President Ford has been honored quite a few times by U-M over the years. Along with his team MVP after the 1934 season, his #48 jersey was retired in 1994 and of course it will be put back on the field Saturday as part of the Michigan Football Legends program.
If you follow this site you know that 1934 is arguably the worst (and perhaps most controversial) in Michigan history but clearly Ford kept things in perspective. In a speech to the U-M Club in March 1975, he recalled, “ was the year we lost seven out of eight of our scheduled games. But you know, what really hurt me the most was when my teammates voted me their most valuable player. I didn’t know whether to smile or sue.”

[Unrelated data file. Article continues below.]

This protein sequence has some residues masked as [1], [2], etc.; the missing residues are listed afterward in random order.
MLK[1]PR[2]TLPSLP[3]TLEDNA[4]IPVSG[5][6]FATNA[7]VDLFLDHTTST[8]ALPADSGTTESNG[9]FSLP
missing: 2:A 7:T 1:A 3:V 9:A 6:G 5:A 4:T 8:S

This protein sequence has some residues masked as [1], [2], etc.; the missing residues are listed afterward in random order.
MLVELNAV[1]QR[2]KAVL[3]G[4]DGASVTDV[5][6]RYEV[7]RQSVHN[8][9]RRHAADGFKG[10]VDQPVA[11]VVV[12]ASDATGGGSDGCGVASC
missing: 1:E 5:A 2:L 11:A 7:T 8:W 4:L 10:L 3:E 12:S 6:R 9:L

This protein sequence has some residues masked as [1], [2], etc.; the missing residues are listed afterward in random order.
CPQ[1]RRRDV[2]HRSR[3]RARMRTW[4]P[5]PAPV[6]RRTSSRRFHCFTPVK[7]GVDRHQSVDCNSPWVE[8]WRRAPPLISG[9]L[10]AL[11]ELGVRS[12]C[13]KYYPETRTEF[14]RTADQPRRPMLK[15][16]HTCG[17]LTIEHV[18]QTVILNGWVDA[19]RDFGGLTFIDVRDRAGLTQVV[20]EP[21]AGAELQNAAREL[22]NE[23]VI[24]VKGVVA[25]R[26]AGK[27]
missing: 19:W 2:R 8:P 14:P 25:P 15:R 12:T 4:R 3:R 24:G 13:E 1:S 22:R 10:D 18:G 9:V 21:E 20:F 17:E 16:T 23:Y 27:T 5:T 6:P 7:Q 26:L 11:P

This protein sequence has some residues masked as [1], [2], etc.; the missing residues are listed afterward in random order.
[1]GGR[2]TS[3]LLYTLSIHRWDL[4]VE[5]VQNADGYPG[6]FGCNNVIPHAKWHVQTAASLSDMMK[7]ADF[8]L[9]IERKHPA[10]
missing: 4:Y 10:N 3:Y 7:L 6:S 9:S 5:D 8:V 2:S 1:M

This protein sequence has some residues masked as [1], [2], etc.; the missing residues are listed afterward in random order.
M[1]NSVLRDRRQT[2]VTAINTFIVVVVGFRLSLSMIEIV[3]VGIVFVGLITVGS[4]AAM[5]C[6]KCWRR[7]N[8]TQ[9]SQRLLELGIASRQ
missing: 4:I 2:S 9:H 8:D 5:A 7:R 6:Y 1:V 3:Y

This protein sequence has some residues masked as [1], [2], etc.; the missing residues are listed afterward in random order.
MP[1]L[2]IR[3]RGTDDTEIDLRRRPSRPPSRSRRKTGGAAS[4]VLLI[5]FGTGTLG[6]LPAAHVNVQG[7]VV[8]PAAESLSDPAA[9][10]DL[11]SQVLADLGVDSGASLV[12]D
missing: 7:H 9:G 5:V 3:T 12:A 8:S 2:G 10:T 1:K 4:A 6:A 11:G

But the ‘34 MVP wasn’t the first honor Ford received while at U-M. During his freshman year of 1931-32, he received a different but quite prestigious honor. On May 12, 1932 Ford won the Chicago Alumni Award (now the Meyer Morton Award) as the player who showed the most promise during the lengthy spring drills (which lasted all the way from early March to early May). Ford edged out classmates Russell Oliver and Willis Ward to earn the honor.
As mentioned the award is still given out today but receives quite a bit less fanfare. This spring the Meyer Morton was apparently given to DE Brennen Beyer, but I don’t believe there was any official announcement or press release by the athletic department. I only noticed the other day that Beyer is currently listed on the historical rundown of the winners on the official site.
In 1932 the speculation of who might win the honor earned a piece in the Michigan Daily, and the announcement on May 13, 1932 was worthy of a full length headline..
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